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Culture

Unknown Mikis – Listen Closely, and You Will Hear Beethoven Roaring… And Crete Whispering

ATHENS – The island of Crete, the site of Europe’s first civilization, is one of the most remarkable places on Earth – and while not all spectacular places produce great men and women, it has given birth – or is the place of the roots – of some of history’s most extraordinary people: the great statesman Eleftherios Venizelos, the sublime painter El Greco, the powerful writer Nikos Kazantzakis, and the transcendent composer Mikis Theodorakis.

Their lives embedded in the books and TV programs Greeks encounter from childhood, Hellenes would say, “yes, I know Nikos…I know Mikis  – their words and music are the background and soundtrack of my life.”

The songs they are thinking about, however, are a small though radiant portion of Mikis’ oeuvre, but there is so much more – symphonies and chamber music, oratorios and operettas, and even ballet music. Now, however, there is a gateway to his entire musical world that can be accessed the world over on mikisradio.com, a tribute to the great man by his adoring son, Nikos Theodorakis.

“Naturally, his one complaint,” said Nikos, Mikis Theodorakis’ biological son, who is also a professional singer, “was that his lesser known works were not played, his symphonies and operas, and that is why I established Mikisradio in 2017. Mikis told me ‘finally, my music has been liberated… You are my liberator.”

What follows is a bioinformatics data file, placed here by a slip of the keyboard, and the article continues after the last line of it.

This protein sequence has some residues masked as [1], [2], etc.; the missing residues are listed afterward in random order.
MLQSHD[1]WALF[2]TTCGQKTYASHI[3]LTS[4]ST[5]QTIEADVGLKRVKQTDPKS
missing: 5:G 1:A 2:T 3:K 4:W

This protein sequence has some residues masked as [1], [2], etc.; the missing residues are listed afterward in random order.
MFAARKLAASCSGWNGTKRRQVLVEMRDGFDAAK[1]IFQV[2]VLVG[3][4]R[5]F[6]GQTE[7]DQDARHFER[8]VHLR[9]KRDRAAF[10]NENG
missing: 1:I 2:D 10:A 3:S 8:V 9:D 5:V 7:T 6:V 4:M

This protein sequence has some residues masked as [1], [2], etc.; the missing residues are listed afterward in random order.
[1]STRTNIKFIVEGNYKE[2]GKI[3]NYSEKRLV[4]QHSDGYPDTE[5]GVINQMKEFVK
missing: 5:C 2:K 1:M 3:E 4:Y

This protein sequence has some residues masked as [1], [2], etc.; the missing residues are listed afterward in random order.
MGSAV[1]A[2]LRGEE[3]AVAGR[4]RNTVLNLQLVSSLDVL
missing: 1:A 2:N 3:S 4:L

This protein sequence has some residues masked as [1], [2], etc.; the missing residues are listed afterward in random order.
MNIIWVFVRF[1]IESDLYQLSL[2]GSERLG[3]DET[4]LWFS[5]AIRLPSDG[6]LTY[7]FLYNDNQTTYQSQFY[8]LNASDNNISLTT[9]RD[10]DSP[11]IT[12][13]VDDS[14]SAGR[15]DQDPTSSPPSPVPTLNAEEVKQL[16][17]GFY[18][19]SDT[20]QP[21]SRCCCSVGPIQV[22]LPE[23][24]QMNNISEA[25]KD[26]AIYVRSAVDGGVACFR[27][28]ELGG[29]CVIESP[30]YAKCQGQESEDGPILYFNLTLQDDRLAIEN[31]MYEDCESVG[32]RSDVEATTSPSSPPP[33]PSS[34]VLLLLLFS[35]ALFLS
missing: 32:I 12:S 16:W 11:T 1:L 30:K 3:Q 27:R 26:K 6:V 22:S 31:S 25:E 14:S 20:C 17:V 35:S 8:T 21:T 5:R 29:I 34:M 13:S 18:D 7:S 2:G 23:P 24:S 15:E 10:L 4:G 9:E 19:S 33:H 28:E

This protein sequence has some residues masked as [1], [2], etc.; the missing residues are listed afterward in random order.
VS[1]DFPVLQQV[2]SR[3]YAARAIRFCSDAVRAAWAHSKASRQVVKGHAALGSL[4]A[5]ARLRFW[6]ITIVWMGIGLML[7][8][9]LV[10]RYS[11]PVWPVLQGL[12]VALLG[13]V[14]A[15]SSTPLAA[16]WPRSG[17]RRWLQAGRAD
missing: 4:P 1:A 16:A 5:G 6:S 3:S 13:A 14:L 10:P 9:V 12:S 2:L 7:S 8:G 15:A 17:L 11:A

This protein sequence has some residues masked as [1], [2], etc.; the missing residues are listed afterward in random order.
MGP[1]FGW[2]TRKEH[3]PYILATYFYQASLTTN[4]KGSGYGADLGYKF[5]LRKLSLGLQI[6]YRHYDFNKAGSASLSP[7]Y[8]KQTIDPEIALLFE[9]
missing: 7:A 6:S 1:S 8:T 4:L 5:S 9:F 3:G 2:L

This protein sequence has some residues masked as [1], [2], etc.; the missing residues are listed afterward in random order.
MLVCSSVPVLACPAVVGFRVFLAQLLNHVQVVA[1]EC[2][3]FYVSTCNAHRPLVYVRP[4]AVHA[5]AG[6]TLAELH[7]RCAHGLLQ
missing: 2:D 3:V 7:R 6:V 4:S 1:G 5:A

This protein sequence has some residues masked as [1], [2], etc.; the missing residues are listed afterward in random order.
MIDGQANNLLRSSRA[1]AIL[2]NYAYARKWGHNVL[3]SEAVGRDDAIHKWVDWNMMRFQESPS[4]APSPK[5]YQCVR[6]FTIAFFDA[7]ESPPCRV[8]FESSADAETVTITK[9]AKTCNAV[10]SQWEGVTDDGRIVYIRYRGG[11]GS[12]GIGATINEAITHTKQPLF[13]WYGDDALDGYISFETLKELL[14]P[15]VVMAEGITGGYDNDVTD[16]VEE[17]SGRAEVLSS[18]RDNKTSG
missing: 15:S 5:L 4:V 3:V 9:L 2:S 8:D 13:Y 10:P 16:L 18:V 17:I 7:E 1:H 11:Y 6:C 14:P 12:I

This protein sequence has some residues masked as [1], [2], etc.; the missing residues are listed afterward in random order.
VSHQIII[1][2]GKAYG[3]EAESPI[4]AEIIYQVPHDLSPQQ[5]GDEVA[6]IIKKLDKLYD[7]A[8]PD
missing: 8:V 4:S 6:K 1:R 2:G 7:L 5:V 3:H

Nikos told The National Herald that with Mikisradio, “my father felt the way he did when Greece was liberated from the Germans because the full gamut of his work can be heard there, from the songs of his youth to his religious music to his chamber music to his operas.”

He continued, “what Mikis cared about the most was for the entire body of his music to be presented. It is part of his desire to see people rise higher, aided by listening to great works of music – the way Italians listen to their operas, the way people enjoy oratorios, he believed Greeks should do the same.”

In the discussion about Mikis’ music and life, three words kept coming up: ‘roots’ and ‘earth’ and ‘Ellada’. Asked if there were particular countries that also inspired his father’s music, Nikos quickly cut off the question and said: “μονο η Ελλαδα – only Greece.”

While he did not ‘live’ Crete – Mikis grew up on Chios and after that lived all over Greece because his father was a lawyer and civil servant, places such as Ioannina, Lesvos, Tripoli, Lefkada  – he did receive artistic inspiration from the Big Island. Mikis’ first symphonic composition, ‘To Panigiri tis Asi Gonias’ consists of reflections on the historic village located 25 miles from his father’s homeland of Galata.

As a young adult Mikis studied and then lived in Athens, but he was also drawn to Crete, where he became the head of the Chania Music School and founded his first orchestra.

THE GOD OF GREEK POPULAR MUSIC WORSHIPED ON THE ALTAR OF CLASSICAL MUSIC

“The main thing Mikis would like the Hellenes of the Diaspora to know about his life’s work is that he began as a composer of classical music – his first works were symphonies. His first was titled ‘Apocalypse – Ode to Beethoven.’ He was deeply influenced by him. He idolized him.”